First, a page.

Call to Gloucestershire health bosses to rethink plans to 'hive off' 750 NHS jobs to a separate company

Call to Gloucestershire health bosses to rethink plans to 'hive off' 750 NHS jobs to a separate company

February, 27, 2018

Campaigners and Stroud’s MP are calling on health bosses to pause the process which could see Gloucestershire hospital staff hived off to a separate company.

Mr Drew has today written to hospital bosses urging them to delay any decision to separate off 750 jobs until more detail is known and because of his “serious concerns about the consultation.”

Health bosses meet for a confidential meeting tomorrow, Wednesday 28 February,  when it is expected they will decide whether to create a separate Sub Company or ‘SubCo’.

Gloucestershire Hospitals NHS Foundation Trust has proposed creating the SubCo which will employ 750 staff at Cheltenham General Hospital and Gloucestershire Royal Hospital.

But David Drew, Labour MP for Stroud has written to the trust’s board members ahead of their confidential meeting, calling for a pause in the process.

“I believe this to be one of the most, if not the most, important meetings that the Trust Board has held. While I greatly sympathise with the Board’s plight caused by underfunding, from central government, I am profoundly worried by what could result from a decision at this time,” said Mr Drew.
“This is a first step towards fragmentation and privatisation of our NHS at our county hospitals, with major implication for staff and patients. I do not believe that the Trust has made an adequate financial case for the proposal.”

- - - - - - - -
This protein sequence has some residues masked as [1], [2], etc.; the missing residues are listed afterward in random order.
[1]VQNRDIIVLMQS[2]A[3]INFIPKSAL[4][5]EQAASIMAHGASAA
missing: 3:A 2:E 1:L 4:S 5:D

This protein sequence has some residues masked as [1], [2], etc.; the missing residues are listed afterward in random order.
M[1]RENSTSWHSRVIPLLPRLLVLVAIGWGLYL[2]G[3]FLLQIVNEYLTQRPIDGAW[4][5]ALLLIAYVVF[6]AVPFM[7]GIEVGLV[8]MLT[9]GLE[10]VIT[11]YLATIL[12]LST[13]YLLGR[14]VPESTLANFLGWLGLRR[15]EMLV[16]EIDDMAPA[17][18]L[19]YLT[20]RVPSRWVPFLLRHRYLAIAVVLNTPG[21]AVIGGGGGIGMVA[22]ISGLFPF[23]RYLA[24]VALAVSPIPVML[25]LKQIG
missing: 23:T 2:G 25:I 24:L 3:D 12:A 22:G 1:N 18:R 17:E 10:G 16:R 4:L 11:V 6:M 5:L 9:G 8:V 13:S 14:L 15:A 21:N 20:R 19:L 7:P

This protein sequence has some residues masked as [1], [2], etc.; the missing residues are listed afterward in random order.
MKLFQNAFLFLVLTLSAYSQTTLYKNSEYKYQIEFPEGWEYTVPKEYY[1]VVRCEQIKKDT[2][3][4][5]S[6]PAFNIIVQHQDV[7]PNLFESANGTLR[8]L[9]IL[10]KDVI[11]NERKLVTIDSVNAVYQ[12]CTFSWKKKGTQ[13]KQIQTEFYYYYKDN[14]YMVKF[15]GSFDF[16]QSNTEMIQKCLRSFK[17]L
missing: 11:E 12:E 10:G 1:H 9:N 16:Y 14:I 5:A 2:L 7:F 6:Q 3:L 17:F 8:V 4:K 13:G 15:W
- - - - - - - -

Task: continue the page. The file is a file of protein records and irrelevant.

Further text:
A similar plan has recently been rejected by bosses at Southmead Hospital in Bristol who scrapped a proposal to set up a standalone company to employ 850 hospital staff, following a backlash from its employees.

Mr Drew said he was shocked that the Gloucestershire trust had not formally consulted members of the public, councillors or MPs about the plan which, he says, will have wide reaching implications. Mr Drew and campaigners are concerned about the impact the move could have on the Trust’s assets, including buildings; the proposed financial savings including tax implications; and the terms and conditions for staff and accountability  of the new SubCo.

Campaigners from Keep Gloucestershire’s NHS Public have also written to the Board outlining the ‘urgent questions’ that they say are still unanswered, including safeguards to hospital buildings.

“There has been no reassurance from the trust about what will happen to ownership of assets, including buildings. We know that the private sector is keen to get it’s hand on the ‘family silver’,” said Caroline Molloy of Keep Gloucestershire’s NHS Public.
“We believe that public need to be given these answers before a decision is made. We support the call by David Drew MP, unions and others to, at the very least, pause the scheme so that proper public information and consultation can take place.”

They are also critical of the consultation process, which has not involved members of the public or Gloucestershire’s elected representatives or formal consideration by Gloucestershire County Council’s Health and Care Overview and Scrutiny Committee

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